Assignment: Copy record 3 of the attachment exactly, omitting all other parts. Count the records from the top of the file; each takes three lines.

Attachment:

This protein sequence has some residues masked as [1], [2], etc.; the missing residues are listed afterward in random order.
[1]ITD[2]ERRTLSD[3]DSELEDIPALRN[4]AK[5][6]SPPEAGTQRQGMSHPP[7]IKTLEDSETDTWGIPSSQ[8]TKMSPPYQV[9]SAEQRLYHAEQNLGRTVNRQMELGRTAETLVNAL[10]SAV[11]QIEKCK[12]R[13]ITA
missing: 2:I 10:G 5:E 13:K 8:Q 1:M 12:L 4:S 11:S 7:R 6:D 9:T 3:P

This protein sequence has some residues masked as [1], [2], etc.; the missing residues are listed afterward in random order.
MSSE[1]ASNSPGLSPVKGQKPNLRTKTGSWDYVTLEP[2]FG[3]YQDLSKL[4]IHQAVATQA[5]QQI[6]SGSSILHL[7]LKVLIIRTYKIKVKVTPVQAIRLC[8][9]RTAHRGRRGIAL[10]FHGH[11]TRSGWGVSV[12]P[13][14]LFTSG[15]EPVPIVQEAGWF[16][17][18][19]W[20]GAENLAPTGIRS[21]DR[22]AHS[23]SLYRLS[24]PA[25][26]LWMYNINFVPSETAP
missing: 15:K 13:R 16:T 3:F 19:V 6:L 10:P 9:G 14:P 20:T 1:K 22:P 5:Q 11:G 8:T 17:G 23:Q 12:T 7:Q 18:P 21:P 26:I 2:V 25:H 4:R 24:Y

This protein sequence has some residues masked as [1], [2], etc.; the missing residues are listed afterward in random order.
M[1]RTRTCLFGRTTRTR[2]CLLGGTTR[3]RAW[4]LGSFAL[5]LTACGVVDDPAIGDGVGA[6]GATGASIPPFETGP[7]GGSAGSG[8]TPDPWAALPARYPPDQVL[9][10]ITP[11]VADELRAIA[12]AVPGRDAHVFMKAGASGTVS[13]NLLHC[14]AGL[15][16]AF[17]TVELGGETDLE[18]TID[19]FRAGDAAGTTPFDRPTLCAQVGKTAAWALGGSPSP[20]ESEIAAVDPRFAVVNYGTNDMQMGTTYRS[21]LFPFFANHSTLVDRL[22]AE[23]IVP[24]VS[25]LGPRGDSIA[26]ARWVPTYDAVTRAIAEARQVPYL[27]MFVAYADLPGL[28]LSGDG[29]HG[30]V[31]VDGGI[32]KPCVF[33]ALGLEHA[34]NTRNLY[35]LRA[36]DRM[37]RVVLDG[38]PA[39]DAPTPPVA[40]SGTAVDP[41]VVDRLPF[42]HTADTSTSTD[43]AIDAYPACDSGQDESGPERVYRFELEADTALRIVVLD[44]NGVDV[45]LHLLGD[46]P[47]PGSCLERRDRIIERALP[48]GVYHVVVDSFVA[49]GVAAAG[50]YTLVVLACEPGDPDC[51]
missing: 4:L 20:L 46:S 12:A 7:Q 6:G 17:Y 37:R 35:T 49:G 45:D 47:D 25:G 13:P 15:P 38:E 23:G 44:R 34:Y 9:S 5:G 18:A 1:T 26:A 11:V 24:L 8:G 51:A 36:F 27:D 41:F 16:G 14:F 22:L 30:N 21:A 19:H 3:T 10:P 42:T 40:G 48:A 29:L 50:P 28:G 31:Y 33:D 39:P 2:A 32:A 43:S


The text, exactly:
This protein sequence has some residues masked as [1], [2], etc.; the missing residues are listed afterward in random order.
M[1]RTRTCLFGRTTRTR[2]CLLGGTTR[3]RAW[4]LGSFAL[5]LTACGVVDDPAIGDGVGA[6]GATGASIPPFETGP[7]GGSAGSG[8]TPDPWAALPARYPPDQVL[9][10]ITP[11]VADELRAIA[12]AVPGRDAHVFMKAGASGTVS[13]NLLHC[14]AGL[15][16]AF[17]TVELGGETDLE[18]TID[19]FRAGDAAGTTPFDRPTLCAQVGKTAAWALGGSPSP[20]ESEIAAVDPRFAVVNYGTNDMQMGTTYRS[21]LFPFFANHSTLVDRL[22]AE[23]IVP[24]VS[25]LGPRGDSIA[26]ARWVPTYDAVTRAIAEARQVPYL[27]MFVAYADLPGL[28]LSGDG[29]HG[30]V[31]VDGGI[32]KPCVF[33]ALGLEHA[34]NTRNLY[35]LRA[36]DRM[37]RVVLDG[38]PA[39]DAPTPPVA[40]SGTAVDP[41]VVDRLPF[42]HTADTSTSTD[43]AIDAYPACDSGQDESGPERVYRFELEADTALRIVVLD[44]NGVDV[45]LHLLGD[46]P[47]PGSCLERRDRIIERALP[48]GVYHVVVDSFVA[49]GVAAAG[50]YTLVVLACEPGDPDC[51]
missing: 4:L 20:L 46:S 12:A 7:Q 6:G 17:Y 37:R 35:T 49:G 45:D 47:D 25:G 13:P 15:P 38:E 23:G 44:R 34:Y 9:S 5:G 18:A 1:T 26:A 11:V 24:L 8:G 51:A 36:F 27:D 41:F 16:G 14:F 22:L 30:N 21:A 19:H 3:T 10:P 42:T 40:G 48:A 29:L 50:P 28:G 31:Y 33:D 39:P 2:A 32:A 43:S